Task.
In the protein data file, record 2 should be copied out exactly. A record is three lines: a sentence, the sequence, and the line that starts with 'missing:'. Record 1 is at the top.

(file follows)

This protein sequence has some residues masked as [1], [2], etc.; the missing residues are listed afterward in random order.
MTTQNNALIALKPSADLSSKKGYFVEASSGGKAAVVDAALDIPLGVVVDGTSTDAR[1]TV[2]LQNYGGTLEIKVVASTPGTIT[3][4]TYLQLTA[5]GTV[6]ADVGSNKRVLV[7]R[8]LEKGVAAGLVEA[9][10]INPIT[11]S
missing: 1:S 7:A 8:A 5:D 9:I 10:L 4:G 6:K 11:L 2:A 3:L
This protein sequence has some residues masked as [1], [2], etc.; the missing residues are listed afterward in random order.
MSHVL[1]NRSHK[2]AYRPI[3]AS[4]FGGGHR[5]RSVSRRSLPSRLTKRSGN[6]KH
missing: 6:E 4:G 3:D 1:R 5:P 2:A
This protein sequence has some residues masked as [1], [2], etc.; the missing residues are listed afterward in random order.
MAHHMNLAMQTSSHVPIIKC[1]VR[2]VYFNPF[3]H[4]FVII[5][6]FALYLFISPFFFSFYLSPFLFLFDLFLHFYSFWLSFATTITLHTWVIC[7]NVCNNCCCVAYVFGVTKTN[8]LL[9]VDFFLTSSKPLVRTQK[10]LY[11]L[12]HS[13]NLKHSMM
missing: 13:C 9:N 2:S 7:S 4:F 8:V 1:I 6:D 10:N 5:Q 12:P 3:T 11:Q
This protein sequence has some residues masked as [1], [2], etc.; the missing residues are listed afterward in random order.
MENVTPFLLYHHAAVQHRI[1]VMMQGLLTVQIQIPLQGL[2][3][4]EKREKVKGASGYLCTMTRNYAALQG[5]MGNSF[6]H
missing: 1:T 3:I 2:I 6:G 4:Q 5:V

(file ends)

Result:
This protein sequence has some residues masked as [1], [2], etc.; the missing residues are listed afterward in random order.
MSHVL[1]NRSHK[2]AYRPI[3]AS[4]FGGGHR[5]RSVSRRSLPSRLTKRSGN[6]KH
missing: 6:E 4:G 3:D 1:R 5:P 2:A